Translation technology will continue to make headlines, but remember this: Even one of the world's most famous (fictional) robots, C-3PO, said, "Sometimes I just don’t understand human behavior."

Build locally, and they will come

Your team and your counterparts across the table might know why you are discussing a contract, but an external expert brought in for the day won't. What are everyone's goals? Are the stakes high and the situation tense? Think of communication experts as extensions of your team and brief them accordingly. If they know your purpose(s), they can better understand you and transmit your message accurately.

Take it slow, and talk to the experts

A truly global content marketing campaign is serious business. Take it one step at a time. Talk to localization experts to learn the tricks of the global marketing trade.

For example, if your company is business to business, there are ways to reduce the entry barriers and reach more markets with (nearly) the same content. You can probably get away with publishing your white papers, case studies, and blog articles in English in Norway, Sweden, or Denmark, German in Germany, Austria, and Switzerland, and universal Spanish in the nine Spanish-speaking countries in South America.

On the other hand, if you're targeting consumers in specific age groups on social media, you'll need to adapt the content for each individual country.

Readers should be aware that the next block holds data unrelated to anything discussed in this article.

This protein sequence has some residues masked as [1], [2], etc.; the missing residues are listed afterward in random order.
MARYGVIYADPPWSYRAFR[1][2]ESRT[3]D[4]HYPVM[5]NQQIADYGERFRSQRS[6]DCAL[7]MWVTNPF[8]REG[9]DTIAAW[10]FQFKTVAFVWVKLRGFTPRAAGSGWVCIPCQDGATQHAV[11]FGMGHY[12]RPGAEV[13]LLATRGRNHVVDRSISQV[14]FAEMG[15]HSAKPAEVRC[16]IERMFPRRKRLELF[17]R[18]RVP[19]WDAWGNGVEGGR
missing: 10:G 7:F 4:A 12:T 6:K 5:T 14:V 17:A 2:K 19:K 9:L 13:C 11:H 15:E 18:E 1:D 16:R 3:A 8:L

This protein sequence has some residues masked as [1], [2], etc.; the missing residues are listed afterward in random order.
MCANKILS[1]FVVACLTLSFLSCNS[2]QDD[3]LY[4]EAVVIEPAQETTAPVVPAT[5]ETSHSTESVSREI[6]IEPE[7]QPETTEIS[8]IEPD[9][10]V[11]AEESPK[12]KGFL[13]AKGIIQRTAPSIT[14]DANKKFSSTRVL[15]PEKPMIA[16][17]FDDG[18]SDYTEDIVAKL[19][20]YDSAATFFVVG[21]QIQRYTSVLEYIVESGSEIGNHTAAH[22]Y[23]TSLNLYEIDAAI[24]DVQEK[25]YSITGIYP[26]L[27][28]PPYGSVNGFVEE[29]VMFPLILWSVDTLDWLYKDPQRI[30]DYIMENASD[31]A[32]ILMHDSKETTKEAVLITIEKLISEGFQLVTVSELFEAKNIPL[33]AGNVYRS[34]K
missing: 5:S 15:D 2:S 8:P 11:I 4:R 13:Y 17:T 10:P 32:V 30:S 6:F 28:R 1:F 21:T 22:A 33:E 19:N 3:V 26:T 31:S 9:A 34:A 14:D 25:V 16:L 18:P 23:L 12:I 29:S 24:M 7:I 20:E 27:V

Use these tips as a guide

Depending on the size of your international marketing aspirations, this may only be the tip of the iceberg. But don't be discouraged. With such a sea of potential customers, you'd be well advised to take the plunge below the surface. Use these tips as a guide to get you started. Focus on your message, work with professionals, and keep your sights on creating a native customer experience in each country.

The lesson to be learned from the many pieces of content that don't really resonate with their intended target audience—that don't "clear customs"—is that you not only have to speak the local language, you have to do so in a voice that the locals can understand. If you can appreciate that difference, then you'll be well on your way to seeing your content arrive perfectly packaged on the doorsteps of potential customers around the world.

Author Bio

Matt Baird is a professional German-into-English translator and copywriter specializing in content marketing and corporate communications. Matt also serves as a speaker for the American Translators Association.

The American Translators Association represents over 10,000 translators and interpreters across 103 countries. For more information on ATA and to hire a translation or interpreting professional, please visit

Reprinted in the following print and digital publications:

Home Business (December 27, 2017)
Inside Business: Hampton Roads Business Journal (January 5, 2018)
Article Weekly (December 21, 2017)
Information & Communication Tech Solutions (March 1, 2018)